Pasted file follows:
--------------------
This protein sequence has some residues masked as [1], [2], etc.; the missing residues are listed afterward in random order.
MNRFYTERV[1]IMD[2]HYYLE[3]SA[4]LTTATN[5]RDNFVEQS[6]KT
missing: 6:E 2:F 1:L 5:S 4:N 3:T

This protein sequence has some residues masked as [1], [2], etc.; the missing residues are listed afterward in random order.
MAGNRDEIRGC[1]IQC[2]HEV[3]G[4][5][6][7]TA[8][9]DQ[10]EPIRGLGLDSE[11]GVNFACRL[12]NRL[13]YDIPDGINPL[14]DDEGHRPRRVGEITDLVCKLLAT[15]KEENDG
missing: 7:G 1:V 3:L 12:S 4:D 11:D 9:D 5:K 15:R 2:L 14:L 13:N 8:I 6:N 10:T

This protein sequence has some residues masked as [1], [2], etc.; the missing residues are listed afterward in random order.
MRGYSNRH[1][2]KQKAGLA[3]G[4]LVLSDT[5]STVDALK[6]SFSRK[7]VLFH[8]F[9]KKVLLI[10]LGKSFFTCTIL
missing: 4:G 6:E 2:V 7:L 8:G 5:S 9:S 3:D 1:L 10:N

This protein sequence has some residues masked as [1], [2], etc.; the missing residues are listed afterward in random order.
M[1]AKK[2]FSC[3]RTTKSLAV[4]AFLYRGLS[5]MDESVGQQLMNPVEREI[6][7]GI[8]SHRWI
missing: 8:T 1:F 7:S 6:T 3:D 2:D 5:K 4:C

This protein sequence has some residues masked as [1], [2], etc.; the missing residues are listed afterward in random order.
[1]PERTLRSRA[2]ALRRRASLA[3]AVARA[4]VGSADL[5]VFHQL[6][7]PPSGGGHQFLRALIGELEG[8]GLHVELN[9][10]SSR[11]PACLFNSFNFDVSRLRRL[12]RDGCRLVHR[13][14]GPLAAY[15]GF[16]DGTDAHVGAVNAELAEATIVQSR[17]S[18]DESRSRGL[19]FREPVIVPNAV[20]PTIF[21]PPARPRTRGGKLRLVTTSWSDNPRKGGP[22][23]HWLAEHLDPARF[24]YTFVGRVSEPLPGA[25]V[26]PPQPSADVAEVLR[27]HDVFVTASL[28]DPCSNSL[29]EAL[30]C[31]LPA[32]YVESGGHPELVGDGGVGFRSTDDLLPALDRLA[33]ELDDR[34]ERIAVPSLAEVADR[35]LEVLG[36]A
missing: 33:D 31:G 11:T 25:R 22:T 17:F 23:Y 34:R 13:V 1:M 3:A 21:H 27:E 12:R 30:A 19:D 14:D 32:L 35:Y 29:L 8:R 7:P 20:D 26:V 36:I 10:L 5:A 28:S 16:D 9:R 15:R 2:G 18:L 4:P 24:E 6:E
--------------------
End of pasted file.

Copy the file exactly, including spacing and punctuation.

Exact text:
This protein sequence has some residues masked as [1], [2], etc.; the missing residues are listed afterward in random order.
MNRFYTERV[1]IMD[2]HYYLE[3]SA[4]LTTATN[5]RDNFVEQS[6]KT
missing: 6:E 2:F 1:L 5:S 4:N 3:T

This protein sequence has some residues masked as [1], [2], etc.; the missing residues are listed afterward in random order.
MAGNRDEIRGC[1]IQC[2]HEV[3]G[4][5][6][7]TA[8][9]DQ[10]EPIRGLGLDSE[11]GVNFACRL[12]NRL[13]YDIPDGINPL[14]DDEGHRPRRVGEITDLVCKLLAT[15]KEENDG
missing: 7:G 1:V 3:L 12:S 4:D 11:D 9:D 5:K 15:R 2:L 14:L 13:N 8:I 6:N 10:T

This protein sequence has some residues masked as [1], [2], etc.; the missing residues are listed afterward in random order.
MRGYSNRH[1][2]KQKAGLA[3]G[4]LVLSDT[5]STVDALK[6]SFSRK[7]VLFH[8]F[9]KKVLLI[10]LGKSFFTCTIL
missing: 4:G 6:E 2:V 7:L 8:G 5:S 9:S 3:D 1:L 10:N

This protein sequence has some residues masked as [1], [2], etc.; the missing residues are listed afterward in random order.
M[1]AKK[2]FSC[3]RTTKSLAV[4]AFLYRGLS[5]MDESVGQQLMNPVEREI[6][7]GI[8]SHRWI
missing: 8:T 1:F 7:S 6:T 3:D 2:D 5:K 4:C

This protein sequence has some residues masked as [1], [2], etc.; the missing residues are listed afterward in random order.
[1]PERTLRSRA[2]ALRRRASLA[3]AVARA[4]VGSADL[5]VFHQL[6][7]PPSGGGHQFLRALIGELEG[8]GLHVELN[9][10]SSR[11]PACLFNSFNFDVSRLRRL[12]RDGCRLVHR[13][14]GPLAAY[15]GF[16]DGTDAHVGAVNAELAEATIVQSR[17]S[18]DESRSRGL[19]FREPVIVPNAV[20]PTIF[21]PPARPRTRGGKLRLVTTSWSDNPRKGGP[22][23]HWLAEHLDPARF[24]YTFVGRVSEPLPGA[25]V[26]PPQPSADVAEVLR[27]HDVFVTASL[28]DPCSNSL[29]EAL[30]C[31]LPA[32]YVESGGHPELVGDGGVGFRSTDDLLPALDRLA[33]ELDDR[34]ERIAVPSLAEVADR[35]LEVLG[36]A
missing: 33:D 31:G 11:T 25:R 22:T 17:F 23:Y 34:R 13:V 1:M 3:A 21:H 27:E 12:R 30:A 19:D 14:D 32:L 35:Y 29:L 8:R 7:P 20:D 26:V 36:I 10:L 5:A 28:S 16:D 9:R 15:R 2:G 18:L 4:P 24:E 6:E